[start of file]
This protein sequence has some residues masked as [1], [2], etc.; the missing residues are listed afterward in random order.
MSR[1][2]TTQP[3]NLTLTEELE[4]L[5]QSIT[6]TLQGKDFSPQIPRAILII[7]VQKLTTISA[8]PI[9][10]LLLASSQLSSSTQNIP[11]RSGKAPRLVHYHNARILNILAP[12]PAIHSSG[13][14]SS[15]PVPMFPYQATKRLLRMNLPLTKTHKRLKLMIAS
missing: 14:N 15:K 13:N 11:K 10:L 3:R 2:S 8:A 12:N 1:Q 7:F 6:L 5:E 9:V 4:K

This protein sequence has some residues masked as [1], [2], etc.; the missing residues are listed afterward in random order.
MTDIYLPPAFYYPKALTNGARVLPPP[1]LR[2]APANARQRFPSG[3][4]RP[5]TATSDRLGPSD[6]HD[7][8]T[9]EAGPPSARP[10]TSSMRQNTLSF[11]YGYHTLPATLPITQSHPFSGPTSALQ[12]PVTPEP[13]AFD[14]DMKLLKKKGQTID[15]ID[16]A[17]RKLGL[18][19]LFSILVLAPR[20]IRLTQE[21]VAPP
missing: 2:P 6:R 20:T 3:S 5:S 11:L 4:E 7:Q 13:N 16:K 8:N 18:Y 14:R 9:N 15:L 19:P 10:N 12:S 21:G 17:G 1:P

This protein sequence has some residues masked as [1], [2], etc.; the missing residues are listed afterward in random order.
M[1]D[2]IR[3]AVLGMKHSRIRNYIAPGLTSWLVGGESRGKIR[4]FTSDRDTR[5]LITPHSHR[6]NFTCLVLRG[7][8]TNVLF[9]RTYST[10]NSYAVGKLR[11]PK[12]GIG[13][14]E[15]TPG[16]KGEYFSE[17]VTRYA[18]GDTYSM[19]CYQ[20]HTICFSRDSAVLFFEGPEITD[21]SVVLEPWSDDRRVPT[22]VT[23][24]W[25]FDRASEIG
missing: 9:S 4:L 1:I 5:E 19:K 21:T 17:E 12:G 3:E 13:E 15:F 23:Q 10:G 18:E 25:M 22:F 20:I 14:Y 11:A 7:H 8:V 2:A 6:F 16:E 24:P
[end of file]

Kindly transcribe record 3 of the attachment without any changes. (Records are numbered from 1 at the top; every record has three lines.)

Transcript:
This protein sequence has some residues masked as [1], [2], etc.; the missing residues are listed afterward in random order.
M[1]D[2]IR[3]AVLGMKHSRIRNYIAPGLTSWLVGGESRGKIR[4]FTSDRDTR[5]LITPHSHR[6]NFTCLVLRG[7][8]TNVLF[9]RTYST[10]NSYAVGKLR[11]PK[12]GIG[13][14]E[15]TPG[16]KGEYFSE[17]VTRYA[18]GDTYSM[19]CYQ[20]HTICFSRDSAVLFFEGPEITD[21]SVVLEPWSDDRRVPT[22]VT[23][24]W[25]FDRASEIG
missing: 9:S 4:L 1:I 5:E 19:K 21:T 17:E 12:G 3:E 13:E 15:F 23:Q 10:G 18:E 25:M 22:F 20:I 14:Y 11:A 7:H 8:V 2:A 6:F 16:E 24:P